Applied Econometric Policy Evaluation

Course content

The aim of the course is to develop knowledge, skills and competences that enable students to provide answers to real applied econometric problems rather than just econometric theory, and in this way prepare students to carry out their own empirical analyses.

The course is divided into four blocks. In the first block, the counter-factual setup is introduced and natural experiments and methods assuming unconfoundedness are considered. In the second block, methods based on the availability of panel data are considered. These lectures focus on the difference-in-differences estimator and event studies. Furthermore, since the usual standard errors of panel data estimates are likely to be seriously biased, one lecture will be devoted to consider how to obtain correct (clustered) standard errors. In the third block, regression discontinuity and regression kink designs are dealt with. Finally, in the fourth block methods using instrumental variables are considered. Each of the four blocks will be concluded by a workshop, where the students will get hands-on experience in how to apply the methods.


BSc programme in Economics -prioritized elective at the 3.year 

MSc programme in Economics – elective course

Learning outcome

After completing the course, the student should be able to:


  • be introduced to the counterfactual set-up and the key treatment parameters we seek to estimate.
  • Understand how the estimated treatment parameters rely on specific identifying assumptions.
  • have learned a list of research designs that have been used in the literature.
  • Understand how arguments in favor of a research design are developed in research articles.



  • Set-up appropriate evaluation designs matching specific empirical applications.
  • Discuss the identifying assumptions and use regressions or descriptive data analysis to assess the assumptions.
  • Implement an empirical policy evaluation analysis using Stata.



  • Formulate an empirical research question.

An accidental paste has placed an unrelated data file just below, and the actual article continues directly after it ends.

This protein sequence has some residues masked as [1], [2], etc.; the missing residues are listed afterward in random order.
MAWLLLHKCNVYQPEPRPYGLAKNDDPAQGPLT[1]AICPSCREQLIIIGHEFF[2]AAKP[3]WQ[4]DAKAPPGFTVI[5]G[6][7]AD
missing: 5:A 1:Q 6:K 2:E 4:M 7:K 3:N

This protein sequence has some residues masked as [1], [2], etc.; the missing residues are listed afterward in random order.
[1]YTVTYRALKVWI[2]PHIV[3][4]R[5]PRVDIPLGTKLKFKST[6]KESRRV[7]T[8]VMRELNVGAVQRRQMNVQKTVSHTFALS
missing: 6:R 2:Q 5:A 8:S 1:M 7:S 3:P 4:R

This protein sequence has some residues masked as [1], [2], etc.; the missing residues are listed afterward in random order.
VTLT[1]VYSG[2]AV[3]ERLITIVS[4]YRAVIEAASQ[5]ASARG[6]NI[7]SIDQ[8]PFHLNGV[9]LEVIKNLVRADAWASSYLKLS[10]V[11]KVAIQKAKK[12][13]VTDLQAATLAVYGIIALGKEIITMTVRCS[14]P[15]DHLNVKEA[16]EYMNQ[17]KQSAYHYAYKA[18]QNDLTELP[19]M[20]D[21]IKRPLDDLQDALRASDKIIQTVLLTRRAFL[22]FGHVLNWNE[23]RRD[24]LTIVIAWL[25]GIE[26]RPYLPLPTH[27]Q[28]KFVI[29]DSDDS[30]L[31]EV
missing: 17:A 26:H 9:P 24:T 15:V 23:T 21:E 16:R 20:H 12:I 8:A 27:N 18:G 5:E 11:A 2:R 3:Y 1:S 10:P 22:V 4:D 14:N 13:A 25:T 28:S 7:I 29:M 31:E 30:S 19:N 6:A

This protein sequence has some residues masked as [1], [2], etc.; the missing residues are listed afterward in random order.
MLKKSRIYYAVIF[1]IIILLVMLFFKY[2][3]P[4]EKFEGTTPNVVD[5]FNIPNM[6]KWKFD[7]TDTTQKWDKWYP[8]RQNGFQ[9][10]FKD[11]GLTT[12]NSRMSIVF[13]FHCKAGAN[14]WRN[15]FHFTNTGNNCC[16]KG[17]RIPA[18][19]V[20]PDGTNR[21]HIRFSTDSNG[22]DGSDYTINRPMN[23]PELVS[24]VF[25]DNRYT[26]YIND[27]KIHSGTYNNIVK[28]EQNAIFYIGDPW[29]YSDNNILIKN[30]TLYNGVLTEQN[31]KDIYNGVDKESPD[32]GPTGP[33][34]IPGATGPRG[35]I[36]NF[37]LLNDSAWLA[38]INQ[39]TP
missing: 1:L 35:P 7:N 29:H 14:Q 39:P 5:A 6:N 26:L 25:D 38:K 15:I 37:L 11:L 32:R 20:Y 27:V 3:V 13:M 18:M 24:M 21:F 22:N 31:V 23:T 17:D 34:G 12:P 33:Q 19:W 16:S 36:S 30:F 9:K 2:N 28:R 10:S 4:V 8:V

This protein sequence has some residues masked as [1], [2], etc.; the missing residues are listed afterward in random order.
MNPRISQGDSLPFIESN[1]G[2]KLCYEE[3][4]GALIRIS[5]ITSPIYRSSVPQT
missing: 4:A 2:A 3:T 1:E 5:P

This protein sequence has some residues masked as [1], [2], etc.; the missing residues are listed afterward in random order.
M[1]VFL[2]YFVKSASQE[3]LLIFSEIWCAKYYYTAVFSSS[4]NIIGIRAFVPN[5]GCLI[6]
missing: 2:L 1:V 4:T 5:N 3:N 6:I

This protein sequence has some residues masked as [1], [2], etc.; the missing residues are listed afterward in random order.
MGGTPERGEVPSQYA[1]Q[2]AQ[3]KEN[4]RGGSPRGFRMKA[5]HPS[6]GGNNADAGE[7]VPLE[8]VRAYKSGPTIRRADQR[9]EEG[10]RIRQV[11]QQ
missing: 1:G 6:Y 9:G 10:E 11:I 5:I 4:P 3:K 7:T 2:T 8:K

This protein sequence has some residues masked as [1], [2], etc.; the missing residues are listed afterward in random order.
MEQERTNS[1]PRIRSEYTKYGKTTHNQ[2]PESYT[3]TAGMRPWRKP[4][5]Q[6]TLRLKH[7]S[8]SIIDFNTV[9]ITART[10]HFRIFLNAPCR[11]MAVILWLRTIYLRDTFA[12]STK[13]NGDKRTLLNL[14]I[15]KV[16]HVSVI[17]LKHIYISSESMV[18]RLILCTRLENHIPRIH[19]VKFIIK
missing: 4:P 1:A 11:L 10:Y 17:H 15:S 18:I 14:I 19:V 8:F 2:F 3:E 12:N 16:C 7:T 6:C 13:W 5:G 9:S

• Develop a policy evaluation research design.
  • Identify how to exploit variation induced by a policy to set-up a credible research design.
  • Apply the appropriate econometric techniques to the policy evaluation problems using micro data.
  • Develop arguments supporting an identification strategy.
  • Assess the identification strategies in existing research papers as well as in their own analyses.


The course will consist of 17 regular lectures and 4 STATA workshops. Most of
the necessary econometric theory being taught in the lectures will draw on the
Angrist and Pischke (2009) textbook. Besides teaching the econometric theory,
an important part of the lectures is devoted to considering how to apply the
methods taught to real policy evaluation problems. Teaching how to develop
appropriate research designs will be case-based drawing on examples from
development economics, health economics, labor economics, the economics of
education, tax policy, and public economics. The course will thus be
complementary to many of the other course in the economics programme.

Angrist, J.D. and J.-S. Pischke (2009), “Mostly Harmless Econometrics,” Princeton

University Press .

Journal articles.

The course consists of 2 hours of lectures 1 to 2 times every week for 14 weeks.

Time and venue:
To see the time and location of lectures please press the link/links under "Se skema" (See schedule) at the right side of this page (17F means Spring 2017).

You can find the similar information partly in English at
-Select Department: “2200-Økonomisk Institut” (and wait for respond)
-Select Module:: “2200-F17; [Name of course]”
-Select Report Type: List
-Select Period: "Forår/Spring – Week 4-29”
Press: “ View Timetable"

7,5 ECTS
Type of assessment
Written examination, 12 hours
take-home exam. The exam assignment is given in English and can be answered in English or in Danish. Language must be chosen at the course or exam registration.
All aids allowed
Marking scale
7-point grading scale
Censorship form
External censorship
100 % censorship
Criteria for exam assessment

Students are assessed on the extent to which they master the learning outcome for the course.

To receive the top grade, the student must be able to demonstrate in an excellent manner that he or she has acquired and can make use of the knowledge, skills and competencies listed in the learning outcomes.

Single subject courses (day)

  • Category
  • Hours
  • Lectures
  • 42
  • Preparation
  • 152
  • Exam
  • 12
  • English
  • 206